For an individual who weighs 180 pounds, Biking burns an average of 772 calories per hour. However, the number of calories burned varies depending on the type and intensity of the activity, as well as the individual’s body weight.
To estimate the number of calories burned during Biking or other activities, you can use our Calorie Calculator tool. Simply input the details of the activity, and the calculator will provide you with an estimate of the number of calories burned.
Calories burned with Outdoor Activities (weight: 180 lbs)
|MET||15 mins.||30 mins.||45 mins.||60 mins.|
|Alaska Native Games, Eskimo Olympics||5.5||118||236||354||472|
|Cycling in the city||4.8||103||206||309||411|
|Hiking Cross country||4.8||103||206||309||411|
|Riding an ebike||2.8||60||120||180||240|
Riding your bike is a very healthy way to travel from A to B, allowing you to burn a high number of calories. The actual number of calories burned depends on various factors including weight, trip duration, road conditions, weather, speed and the kind of bike you’re using.
Tip: Avoid discomfort and injuries while cycling by choosing the correct bike size. Find the ideal fit, adjust the seat and handlebar height for comfort, and test ride before buying. Enjoy a safe and comfortable cycling experience with these simple steps.
How to calculate calories burned?
To estimate the calorie burn for Biking , we utilize the MET value (Metabolic Equivalent of Task) associated with the activity.
Biking has a MET value of 9, which is used to estimate the amount of calories burned during the activity.
We calculate the calories burned by multiplying the MET value with the individual’s body weight in kilograms, then multiplying the result by 0.0175 and the duration of the activity performed in minutes.
- Your body weighs: 180 lbs
- Durition: 60 minutes
- MET value of Biking: 9
The following is an example of how to estimate the number of calories burned during a 60-minute Biking session:
(180 / 2.20462) * 9 * 0.0175 * 60 minutes = 772
What is MET?
MET stands for Metabolic Equivalent of Task, and it is a unit used to measure the amount of energy expended during physical activity. The MET value of an activity is calculated by comparing the rate of energy expended during that activity to the rate of energy expended while at rest. Essentially, the MET value is the ratio of the working metabolic rate to the resting metabolic rate. We use the MET value to estimate the amount of energy expended and, therefore, the number of calories burned during an activity like Biking.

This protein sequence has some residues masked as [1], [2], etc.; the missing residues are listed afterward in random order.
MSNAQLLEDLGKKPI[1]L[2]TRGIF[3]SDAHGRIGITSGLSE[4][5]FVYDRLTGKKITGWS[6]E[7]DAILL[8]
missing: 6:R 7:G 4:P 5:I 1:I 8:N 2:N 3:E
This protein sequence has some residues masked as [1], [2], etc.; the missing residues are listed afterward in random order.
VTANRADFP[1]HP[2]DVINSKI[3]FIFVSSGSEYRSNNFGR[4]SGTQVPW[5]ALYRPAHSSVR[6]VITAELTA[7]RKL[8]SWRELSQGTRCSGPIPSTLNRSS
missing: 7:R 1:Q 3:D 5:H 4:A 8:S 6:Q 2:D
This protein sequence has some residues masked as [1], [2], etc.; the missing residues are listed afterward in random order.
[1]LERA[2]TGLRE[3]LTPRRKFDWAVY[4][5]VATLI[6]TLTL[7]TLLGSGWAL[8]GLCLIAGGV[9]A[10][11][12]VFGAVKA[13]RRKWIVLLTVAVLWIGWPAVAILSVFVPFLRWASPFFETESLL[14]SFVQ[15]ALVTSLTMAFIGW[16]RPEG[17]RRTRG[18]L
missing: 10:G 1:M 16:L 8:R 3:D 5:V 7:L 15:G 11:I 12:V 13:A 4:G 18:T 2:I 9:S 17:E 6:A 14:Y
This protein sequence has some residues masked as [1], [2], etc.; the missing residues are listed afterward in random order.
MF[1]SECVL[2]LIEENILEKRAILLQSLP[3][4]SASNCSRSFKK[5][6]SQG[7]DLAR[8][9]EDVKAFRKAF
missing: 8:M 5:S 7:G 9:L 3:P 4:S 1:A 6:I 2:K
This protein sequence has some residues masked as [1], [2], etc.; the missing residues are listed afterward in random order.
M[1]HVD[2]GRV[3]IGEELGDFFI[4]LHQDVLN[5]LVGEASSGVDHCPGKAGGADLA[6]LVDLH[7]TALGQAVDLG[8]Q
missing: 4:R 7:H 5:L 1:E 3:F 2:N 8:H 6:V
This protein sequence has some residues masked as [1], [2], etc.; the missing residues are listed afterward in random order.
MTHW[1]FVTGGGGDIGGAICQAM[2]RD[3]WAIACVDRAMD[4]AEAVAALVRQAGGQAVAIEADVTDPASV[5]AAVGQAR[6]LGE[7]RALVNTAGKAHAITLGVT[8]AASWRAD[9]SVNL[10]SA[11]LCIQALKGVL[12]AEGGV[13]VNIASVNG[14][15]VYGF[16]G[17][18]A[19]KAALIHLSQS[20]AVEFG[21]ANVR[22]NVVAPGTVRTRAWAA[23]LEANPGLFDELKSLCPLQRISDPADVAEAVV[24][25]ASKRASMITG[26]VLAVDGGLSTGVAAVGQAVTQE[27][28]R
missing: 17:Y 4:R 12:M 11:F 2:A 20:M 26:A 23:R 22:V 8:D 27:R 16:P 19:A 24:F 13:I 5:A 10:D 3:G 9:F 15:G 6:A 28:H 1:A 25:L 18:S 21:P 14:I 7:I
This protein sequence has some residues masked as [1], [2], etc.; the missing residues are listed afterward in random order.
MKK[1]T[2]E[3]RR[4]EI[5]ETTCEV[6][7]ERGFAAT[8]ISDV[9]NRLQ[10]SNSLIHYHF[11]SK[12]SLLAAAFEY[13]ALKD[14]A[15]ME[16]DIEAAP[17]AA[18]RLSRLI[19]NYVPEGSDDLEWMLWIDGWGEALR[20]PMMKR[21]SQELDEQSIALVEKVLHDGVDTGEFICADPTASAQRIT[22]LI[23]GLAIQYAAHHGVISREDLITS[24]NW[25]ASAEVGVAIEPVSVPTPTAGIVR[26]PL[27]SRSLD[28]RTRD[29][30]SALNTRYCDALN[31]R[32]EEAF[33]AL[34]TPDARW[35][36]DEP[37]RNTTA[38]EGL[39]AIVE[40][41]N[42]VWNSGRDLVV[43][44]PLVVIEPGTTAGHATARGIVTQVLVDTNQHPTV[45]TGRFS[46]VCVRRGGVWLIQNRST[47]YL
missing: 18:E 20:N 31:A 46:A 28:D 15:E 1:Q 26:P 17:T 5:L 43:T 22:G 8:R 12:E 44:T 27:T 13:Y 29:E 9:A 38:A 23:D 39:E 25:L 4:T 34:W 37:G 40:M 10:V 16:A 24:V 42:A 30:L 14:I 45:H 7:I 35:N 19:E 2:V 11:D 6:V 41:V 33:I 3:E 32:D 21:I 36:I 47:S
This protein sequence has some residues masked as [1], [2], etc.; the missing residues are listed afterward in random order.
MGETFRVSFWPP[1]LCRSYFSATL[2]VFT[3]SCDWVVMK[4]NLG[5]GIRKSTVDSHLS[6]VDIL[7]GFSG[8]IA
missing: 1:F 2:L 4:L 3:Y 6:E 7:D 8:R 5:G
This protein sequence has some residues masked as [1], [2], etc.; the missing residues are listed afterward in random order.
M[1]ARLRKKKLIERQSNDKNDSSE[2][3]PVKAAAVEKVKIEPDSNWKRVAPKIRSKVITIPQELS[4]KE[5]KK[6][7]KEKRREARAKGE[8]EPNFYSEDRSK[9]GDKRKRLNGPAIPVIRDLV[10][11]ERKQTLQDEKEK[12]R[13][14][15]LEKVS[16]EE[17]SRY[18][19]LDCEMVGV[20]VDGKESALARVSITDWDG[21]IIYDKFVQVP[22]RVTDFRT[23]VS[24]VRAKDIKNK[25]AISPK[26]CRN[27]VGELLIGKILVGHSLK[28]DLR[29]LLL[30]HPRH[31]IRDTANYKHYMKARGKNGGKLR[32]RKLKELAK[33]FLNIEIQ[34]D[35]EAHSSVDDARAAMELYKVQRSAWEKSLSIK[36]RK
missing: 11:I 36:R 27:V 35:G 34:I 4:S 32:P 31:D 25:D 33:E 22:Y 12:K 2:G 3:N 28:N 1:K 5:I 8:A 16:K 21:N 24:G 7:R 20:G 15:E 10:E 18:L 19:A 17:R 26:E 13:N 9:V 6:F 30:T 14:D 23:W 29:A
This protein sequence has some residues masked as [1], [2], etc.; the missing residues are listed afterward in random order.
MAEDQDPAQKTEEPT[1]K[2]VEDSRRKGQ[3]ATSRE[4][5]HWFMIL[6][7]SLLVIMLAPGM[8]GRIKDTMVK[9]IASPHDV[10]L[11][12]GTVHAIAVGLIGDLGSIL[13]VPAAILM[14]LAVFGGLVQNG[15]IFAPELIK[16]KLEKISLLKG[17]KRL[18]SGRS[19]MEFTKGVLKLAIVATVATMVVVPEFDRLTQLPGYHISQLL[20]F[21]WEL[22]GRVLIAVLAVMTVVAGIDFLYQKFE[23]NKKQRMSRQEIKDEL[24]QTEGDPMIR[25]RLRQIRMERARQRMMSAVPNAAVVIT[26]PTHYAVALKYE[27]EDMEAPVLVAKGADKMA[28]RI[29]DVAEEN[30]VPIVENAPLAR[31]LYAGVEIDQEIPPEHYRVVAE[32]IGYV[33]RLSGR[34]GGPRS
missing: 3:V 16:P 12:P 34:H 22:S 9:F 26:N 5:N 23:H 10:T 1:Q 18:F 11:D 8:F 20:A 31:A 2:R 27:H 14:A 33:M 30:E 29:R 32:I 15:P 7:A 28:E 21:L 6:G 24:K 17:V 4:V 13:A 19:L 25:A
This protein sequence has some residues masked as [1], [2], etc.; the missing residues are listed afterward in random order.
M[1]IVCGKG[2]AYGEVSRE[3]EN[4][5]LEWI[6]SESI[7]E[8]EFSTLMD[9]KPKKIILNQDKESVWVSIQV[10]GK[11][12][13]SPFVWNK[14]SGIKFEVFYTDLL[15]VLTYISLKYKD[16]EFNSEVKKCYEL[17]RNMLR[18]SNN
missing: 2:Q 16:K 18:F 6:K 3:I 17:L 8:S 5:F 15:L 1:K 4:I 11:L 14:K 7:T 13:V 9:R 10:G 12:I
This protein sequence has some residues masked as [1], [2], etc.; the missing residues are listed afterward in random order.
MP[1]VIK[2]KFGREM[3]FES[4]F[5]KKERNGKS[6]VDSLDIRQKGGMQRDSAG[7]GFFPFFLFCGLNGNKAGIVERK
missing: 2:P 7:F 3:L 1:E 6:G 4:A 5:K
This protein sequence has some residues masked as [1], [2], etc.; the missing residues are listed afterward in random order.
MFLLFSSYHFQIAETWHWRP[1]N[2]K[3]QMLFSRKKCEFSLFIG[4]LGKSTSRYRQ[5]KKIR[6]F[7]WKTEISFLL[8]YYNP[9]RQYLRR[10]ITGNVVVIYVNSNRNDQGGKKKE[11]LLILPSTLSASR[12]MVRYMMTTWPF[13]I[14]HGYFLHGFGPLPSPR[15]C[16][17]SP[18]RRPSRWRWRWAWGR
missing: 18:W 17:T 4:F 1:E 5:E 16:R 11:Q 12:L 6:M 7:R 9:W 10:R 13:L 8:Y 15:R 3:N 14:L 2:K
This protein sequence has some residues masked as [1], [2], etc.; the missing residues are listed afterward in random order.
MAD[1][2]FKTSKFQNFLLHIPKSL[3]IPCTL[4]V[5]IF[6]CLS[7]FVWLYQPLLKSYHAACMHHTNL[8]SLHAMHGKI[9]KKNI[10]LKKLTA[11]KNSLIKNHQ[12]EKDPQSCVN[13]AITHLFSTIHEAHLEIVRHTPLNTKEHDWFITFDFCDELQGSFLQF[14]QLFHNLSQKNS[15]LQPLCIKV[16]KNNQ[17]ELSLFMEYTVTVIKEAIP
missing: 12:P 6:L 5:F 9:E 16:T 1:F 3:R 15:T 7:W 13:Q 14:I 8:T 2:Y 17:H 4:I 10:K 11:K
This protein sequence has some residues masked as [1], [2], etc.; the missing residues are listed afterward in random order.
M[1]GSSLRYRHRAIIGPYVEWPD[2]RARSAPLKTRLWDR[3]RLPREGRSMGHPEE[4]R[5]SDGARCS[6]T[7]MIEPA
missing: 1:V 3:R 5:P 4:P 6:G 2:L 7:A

METs are a measure of energy expenditure during physical activity, and understanding them requires knowledge of how the body uses energy. The energy required for movement is generated by the cells in our muscles, which use oxygen. One MET is equivalent to 3.5 milliliters of oxygen consumed per kilogram of body weight per minute. Energy expenditure during physical activity can vary among individuals based on factors such as age and fitness level. MET values can be helpful in designing an exercise plan or assessing the effectiveness of a workout routine for most healthy adults.
Note: It’s important to note that while METs are useful for estimating the energy expenditure of physical activities, they cannot accurately account for individual differences such as weight, age, gender, intensity of movement, and environmental factors. Therefore, even when performing the same activity, the energy expenditure will vary from person to person.
- Ainsworth BE, Haskell WL, Leon AS, Jacobs DR Jr, Montoye HJ, Sallis JF, Paffenbarger RS Jr. Compendium of physical activities: classification of energy costs of human physical activities. Med Sci Sports Exerc. 1993 Jan;25(1):71-80. doi: 10.1249/00005768-199301000-00011. PMID: 8292105. https://pubmed.ncbi.nlm.nih.gov/8292105/
- Learn about “MET” and the compendium of physical activities from Arizona State University, University or South Carolina, and Wikipedia. There is a summary of general physical activities defined by intensity from the CDC and the Harvard School of Public Health.
- Recommendations on physical activity for health from the Harvard School of Public Health and the WHO.